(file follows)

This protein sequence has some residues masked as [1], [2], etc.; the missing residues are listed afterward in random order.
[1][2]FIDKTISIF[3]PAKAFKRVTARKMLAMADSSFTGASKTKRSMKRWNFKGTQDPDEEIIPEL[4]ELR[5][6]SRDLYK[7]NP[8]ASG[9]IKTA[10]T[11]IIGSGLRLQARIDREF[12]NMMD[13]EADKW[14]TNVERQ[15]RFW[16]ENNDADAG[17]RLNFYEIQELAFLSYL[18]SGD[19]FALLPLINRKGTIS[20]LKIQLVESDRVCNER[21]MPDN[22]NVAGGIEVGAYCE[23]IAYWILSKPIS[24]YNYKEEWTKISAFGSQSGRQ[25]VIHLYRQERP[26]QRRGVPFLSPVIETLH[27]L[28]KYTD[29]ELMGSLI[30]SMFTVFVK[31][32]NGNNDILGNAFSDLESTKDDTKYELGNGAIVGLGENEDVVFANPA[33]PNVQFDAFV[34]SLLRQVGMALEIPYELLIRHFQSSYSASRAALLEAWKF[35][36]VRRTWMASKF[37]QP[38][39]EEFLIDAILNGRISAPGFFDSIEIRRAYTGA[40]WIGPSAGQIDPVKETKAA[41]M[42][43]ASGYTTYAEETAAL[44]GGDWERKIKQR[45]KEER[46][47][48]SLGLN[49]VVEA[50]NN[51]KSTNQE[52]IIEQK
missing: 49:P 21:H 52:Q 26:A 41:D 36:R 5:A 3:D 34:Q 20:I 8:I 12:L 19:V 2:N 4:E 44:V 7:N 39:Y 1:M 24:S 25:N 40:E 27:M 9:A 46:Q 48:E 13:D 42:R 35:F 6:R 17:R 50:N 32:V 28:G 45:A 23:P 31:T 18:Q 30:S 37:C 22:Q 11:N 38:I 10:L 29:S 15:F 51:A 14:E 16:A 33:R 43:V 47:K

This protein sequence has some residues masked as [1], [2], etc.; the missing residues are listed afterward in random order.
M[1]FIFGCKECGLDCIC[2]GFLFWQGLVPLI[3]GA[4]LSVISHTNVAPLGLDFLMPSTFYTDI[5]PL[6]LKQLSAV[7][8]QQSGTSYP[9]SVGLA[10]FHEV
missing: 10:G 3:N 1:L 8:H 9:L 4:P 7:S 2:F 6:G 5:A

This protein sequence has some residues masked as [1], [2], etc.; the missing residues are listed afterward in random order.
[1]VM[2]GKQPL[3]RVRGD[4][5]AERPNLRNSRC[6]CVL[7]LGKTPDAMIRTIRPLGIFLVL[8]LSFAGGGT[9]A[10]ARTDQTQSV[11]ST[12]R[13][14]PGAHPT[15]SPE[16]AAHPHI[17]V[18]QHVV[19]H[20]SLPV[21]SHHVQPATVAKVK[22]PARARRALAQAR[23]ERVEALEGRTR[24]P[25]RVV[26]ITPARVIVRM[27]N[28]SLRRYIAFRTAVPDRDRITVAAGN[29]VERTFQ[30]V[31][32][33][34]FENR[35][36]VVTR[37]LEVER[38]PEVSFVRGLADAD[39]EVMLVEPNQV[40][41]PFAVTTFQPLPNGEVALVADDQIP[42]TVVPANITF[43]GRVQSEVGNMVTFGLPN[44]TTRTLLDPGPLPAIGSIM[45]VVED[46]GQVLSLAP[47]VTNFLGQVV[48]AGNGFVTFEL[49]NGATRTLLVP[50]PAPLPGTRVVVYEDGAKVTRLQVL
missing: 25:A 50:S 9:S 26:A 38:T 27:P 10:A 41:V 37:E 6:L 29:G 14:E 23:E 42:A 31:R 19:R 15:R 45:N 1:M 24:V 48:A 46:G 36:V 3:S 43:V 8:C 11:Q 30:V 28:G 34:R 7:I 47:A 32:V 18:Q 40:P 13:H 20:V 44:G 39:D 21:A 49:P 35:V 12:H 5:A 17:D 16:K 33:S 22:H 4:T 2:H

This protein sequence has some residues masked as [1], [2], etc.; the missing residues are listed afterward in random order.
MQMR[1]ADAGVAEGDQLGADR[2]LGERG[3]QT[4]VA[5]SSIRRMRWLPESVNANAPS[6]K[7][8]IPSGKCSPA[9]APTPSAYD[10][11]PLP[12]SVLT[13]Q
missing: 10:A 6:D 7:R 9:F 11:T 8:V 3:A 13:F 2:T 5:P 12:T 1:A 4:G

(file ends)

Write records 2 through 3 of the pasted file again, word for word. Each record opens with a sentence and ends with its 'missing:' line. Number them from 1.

This protein sequence has some residues masked as [1], [2], etc.; the missing residues are listed afterward in random order.
M[1]FIFGCKECGLDCIC[2]GFLFWQGLVPLI[3]GA[4]LSVISHTNVAPLGLDFLMPSTFYTDI[5]PL[6]LKQLSAV[7][8]QQSGTSYP[9]SVGLA[10]FHEV
missing: 10:G 3:N 1:L 8:H 9:L 4:P 7:S 2:F 6:G 5:A

This protein sequence has some residues masked as [1], [2], etc.; the missing residues are listed afterward in random order.
[1]VM[2]GKQPL[3]RVRGD[4][5]AERPNLRNSRC[6]CVL[7]LGKTPDAMIRTIRPLGIFLVL[8]LSFAGGGT[9]A[10]ARTDQTQSV[11]ST[12]R[13][14]PGAHPT[15]SPE[16]AAHPHI[17]V[18]QHVV[19]H[20]SLPV[21]SHHVQPATVAKVK[22]PARARRALAQAR[23]ERVEALEGRTR[24]P[25]RVV[26]ITPARVIVRM[27]N[28]SLRRYIAFRTAVPDRDRITVAAGN[29]VERTFQ[30]V[31][32][33][34]FENR[35][36]VVTR[37]LEVER[38]PEVSFVRGLADAD[39]EVMLVEPNQV[40][41]PFAVTTFQPLPNGEVALVADDQIP[42]TVVPANITF[43]GRVQSEVGNMVTFGLPN[44]TTRTLLDPGPLPAIGSIM[45]VVED[46]GQVLSLAP[47]VTNFLGQVV[48]AGNGFVTFEL[49]NGATRTLLVP[50]PAPLPGTRVVVYEDGAKVTRLQVL
missing: 25:A 50:S 9:S 26:A 38:T 27:P 10:A 41:V 37:E 6:L 29:G 14:E 23:E 42:A 31:R 19:R 15:R 45:N 1:M 24:V 48:A 46:G 36:V 3:S 43:V 8:C 11:Q 30:V 28:G 34:R 7:I 47:A 32:V 18:Q 40:P 13:H 20:V 44:G 39:D 21:A 49:P 35:V 12:H 5:A 17:D 16:K 33:S 22:H 4:T 2:H